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On Sun, 20 Jun 2004 13:52:12 -0700
"Daniel B. Thurman" <dant cdkkt com> wrote:

> Sean, this message is NOT directed at you.  It is intended to
> be directed at *all* developers that have an 'attitude' with
> regard to what goes into Linux.

Lol, no worries.

> =====================================================
> Previously, I had said that my Belkin KVM worked when
> using .proto=imp but alas that is NOT the case.  I am
> now testing the .proto=bare case but wont know till I
> check it out every few days switch between computers.
> (The problem (jumping cursors) does not break right away
> but it *does* break in the case of imp.)

In all likelyhood you will find this works well for you and thus
you have a workable solution.

> I also want to add a comment on what Tom is trying to say
> (although I don't want to put words in his mouth) to those
> of you too lazy to implement a fix for issues like this:

You make a bit of a leap saying people are too lazy to implement
a fix.  The open source process works because people who care
about an issue take the time to fix it.   This means if you care
about an issue you'd better be prepared to be part of the solution
or wait until someone who cares enough to fix it, does so.
If you call other people lazy because they won't fix something
for you, then you've failed to understand the process.

> "Microstiff is probably happy and gleeful that idiot programmers
> of Linux just don't get it from a business perpective.  M$ will
> continue to RULE the desktop because they attend to the details
> and FIX things that support OLD hardware including the "lowly"

*shrug*   Linux is still working up to a point where it can compete on
the desktop level in all situations.   It has the disadvantage of many 
hardware developers only targetting Windows and making sure their 
hardware works there.  Not really the case with the issue we're discussing 
but I don't know many people that think Linux is poised to take over the 
desktop any time soon.   It's not a problem of attitude, it's a problem of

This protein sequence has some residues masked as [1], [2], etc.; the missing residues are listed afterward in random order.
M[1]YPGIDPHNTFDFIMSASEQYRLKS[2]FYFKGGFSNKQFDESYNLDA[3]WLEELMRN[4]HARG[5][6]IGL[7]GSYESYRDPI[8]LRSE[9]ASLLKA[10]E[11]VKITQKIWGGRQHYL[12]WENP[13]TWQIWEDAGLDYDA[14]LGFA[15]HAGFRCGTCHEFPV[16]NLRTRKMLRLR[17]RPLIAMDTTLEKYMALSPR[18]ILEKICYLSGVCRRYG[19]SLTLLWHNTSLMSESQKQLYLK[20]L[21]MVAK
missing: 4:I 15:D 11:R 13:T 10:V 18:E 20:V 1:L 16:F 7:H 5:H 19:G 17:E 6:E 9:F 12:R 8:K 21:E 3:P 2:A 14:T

resources and time.   Freaking out because we're not there today doesn't 
help anything.   Working towards constant improvement is the only 
course.  Sometimes, as in the case of a new kernel, there is a regression
introduced when some infrastructure (designed to make things better
in the long run) is added.    Any one who installs a 2.6 kernel today
is an early adopter and had better have a pretty good tolerance level
for some issues like these.

> I hope that I have been able to get your blood boiling red hot?  Mine
> is.  It is *not* a good attitude that old hardware will no longer be
> supported or comments like: "Get new hardware, its too old", or "hey!
> its not MY problem. Fix it yourself!"  There are *many* reasons why
> old hardware is still around and a LOT is because of economics, even
> in the richest country in the world (there are still poor people in
> it).  I want to add that I saw a URL somewhere that there is an
> organization
> that restores OLD computers so that poor people, schools, the needy
> whatever can use them and the plan was to install LINUX on it!  I
> *don't*
> think it is reasonable for them to: 'Sorry, get NEW hardware." attitude
> will fly here :-(  Not that they will necessairly get a KVM -- but hey!

Maybe I missed somebody saying "Get new hardware"?  Instead people
gave a solution that solved the problem of the mouse not working.
It wasn't a perfect solution but should be good enough for most people
until the problem is solved.   The OP appears to be in a situation where
wheel support is desperately needed in conjuction with KVM access;
unfortunately this is a corner case that still needs some work and I'd
think a solution will emerge at some point.

> Please at MINIMUM to direct people to the right source, links,
> documentation,
> or 'How to do it yourself' so that others with a vested interest might
> be
> able to do something about it because time is cheap for them compared to
> the alternative.

Everyone who responded to this problem seemed to be trying to help
and gave useful information and links.


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